The legendary and iconic jazz legend Billie Holiday has been in the news often these past few months. Most recently, as a result of the movie, The United States versus Billie Holiday. Actress and Vocalist Andra Day gave an amazing performance and received a Golden Globe award and an Academy Award nomination.
If you have been following along as a JazzBuffalo reader, we have been receiving several fantastic illustrations of jazz legends from jazz musician and artist Ray Skalski. No doubt, the fact that Billie Holiday has been in the news lately has prompted Skalski to illustrate one of the most important singers in jazz history.
Ray focused on the dramatic and significant social song, Strange Fruit. He shares:
“I was inspired by her 1939 recording Strange Fruit (and that is also the title of the portrait), which I listened to throughout the creative process (as well as other tunes associated with her, like God Bless The Child, etc.). In relation to Strange Fruit, I tried to represent the social unrest and violence caused by racism throughout our fragmented country’s history by using a fragmented and painterly abstract expressionist treatment in the background of the composition. I also used somewhat a similar style to render her hair to express her troubled life and to harmonize the composition. I wanted the overall appearance of the work to be unsettling. That is also the reason I chose to do this particular pose with her head tilted back and a pained expression on her face. I think that I was also responding to the texture in the sound of her voice.”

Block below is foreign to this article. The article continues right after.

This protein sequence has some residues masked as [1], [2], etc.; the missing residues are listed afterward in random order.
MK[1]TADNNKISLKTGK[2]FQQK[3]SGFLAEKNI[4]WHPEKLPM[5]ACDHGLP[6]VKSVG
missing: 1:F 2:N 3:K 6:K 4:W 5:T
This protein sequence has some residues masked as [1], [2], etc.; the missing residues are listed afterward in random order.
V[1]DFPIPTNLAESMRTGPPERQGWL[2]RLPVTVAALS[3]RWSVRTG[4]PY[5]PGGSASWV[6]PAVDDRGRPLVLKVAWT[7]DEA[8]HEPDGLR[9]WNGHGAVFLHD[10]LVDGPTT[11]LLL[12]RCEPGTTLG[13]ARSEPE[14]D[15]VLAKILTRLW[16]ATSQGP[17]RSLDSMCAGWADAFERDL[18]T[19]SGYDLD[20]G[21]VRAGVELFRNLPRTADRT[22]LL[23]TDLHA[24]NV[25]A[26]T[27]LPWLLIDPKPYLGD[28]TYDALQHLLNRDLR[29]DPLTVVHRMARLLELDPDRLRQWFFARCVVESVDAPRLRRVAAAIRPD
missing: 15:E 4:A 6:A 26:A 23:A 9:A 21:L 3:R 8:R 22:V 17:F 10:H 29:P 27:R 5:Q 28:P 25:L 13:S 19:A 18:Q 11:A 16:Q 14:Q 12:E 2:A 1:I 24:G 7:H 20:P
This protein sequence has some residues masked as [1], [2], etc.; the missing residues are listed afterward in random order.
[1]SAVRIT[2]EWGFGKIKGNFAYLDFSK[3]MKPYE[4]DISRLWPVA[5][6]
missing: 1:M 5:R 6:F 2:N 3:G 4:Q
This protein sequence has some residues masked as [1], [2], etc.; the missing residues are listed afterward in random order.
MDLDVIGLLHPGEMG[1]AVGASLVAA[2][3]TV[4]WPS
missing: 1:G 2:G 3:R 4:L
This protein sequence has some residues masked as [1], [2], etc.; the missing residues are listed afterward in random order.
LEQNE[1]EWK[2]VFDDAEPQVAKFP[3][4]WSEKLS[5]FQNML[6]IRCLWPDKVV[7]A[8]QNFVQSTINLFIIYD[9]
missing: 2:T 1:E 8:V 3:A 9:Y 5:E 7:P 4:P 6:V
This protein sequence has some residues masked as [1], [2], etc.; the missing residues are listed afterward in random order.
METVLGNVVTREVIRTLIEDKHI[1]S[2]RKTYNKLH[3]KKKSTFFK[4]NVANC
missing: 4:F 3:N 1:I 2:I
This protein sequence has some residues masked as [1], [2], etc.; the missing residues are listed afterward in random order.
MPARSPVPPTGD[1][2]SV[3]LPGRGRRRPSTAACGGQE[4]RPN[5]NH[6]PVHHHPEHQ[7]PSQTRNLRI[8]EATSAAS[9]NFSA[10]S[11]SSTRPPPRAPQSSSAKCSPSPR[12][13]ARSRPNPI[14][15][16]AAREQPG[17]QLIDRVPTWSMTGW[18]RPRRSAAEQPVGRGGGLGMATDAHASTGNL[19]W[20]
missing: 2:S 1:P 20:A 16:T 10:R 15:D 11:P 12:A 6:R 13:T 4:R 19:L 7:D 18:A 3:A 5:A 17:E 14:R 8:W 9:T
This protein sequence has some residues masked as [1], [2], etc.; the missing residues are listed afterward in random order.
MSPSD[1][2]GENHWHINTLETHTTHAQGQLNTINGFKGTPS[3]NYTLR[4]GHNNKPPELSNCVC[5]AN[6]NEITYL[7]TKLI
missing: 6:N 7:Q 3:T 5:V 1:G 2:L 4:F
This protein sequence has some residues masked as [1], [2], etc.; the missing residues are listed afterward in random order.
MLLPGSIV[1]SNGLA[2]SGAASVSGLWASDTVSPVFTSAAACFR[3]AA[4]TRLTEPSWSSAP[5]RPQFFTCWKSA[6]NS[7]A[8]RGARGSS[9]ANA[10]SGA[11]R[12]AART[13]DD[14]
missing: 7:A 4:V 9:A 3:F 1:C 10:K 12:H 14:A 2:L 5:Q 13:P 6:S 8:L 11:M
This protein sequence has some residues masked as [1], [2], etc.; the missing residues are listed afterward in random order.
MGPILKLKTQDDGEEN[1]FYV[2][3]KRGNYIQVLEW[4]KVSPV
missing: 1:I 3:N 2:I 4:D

For context and to view the lyrics of this haunting song, view the following recorded at Cafe Society in 1939:
To bookend the life story of Billie Holiday, here is a live version of Billie Holiday singing Strange Fruit in 1959. Shortly before her death. While her voice displays the impact of alcohol and drug addiction, the mature phrasing makes this must-listening:
As we have seen in other illustration, Ray shares a personal touch with us. In this case, he recalls conversations with Dodo Greene and Al Tinney:
“I had the opportunity to perform with the late Dodo Greene (with a big band that also included Al Tinney on piano backing her). As you already may know, she recorded on the same Blue Note label as Holiday, and she also knew Billie personally. One night I was hanging with Dodo and Al at the bar upstairs in the Colored Musicians’ Club. It was fascinating to hear some of their anecdotal stories from their past experiences (Al recalled when he played at the famous NYC jazz club Minton’s and when he performed with people like the legendary guitarist Charlie Christian). Dodo told me that “Billie had lots of problems and was not well the last time she saw her in person” (back in the late 1950s). I also had Dodo’s recollection of Billie Holiday on my mind when I was working on the portrait…”
For your viewing and thanks to Ray Skalski, an illustration of the legend Billie Holiday: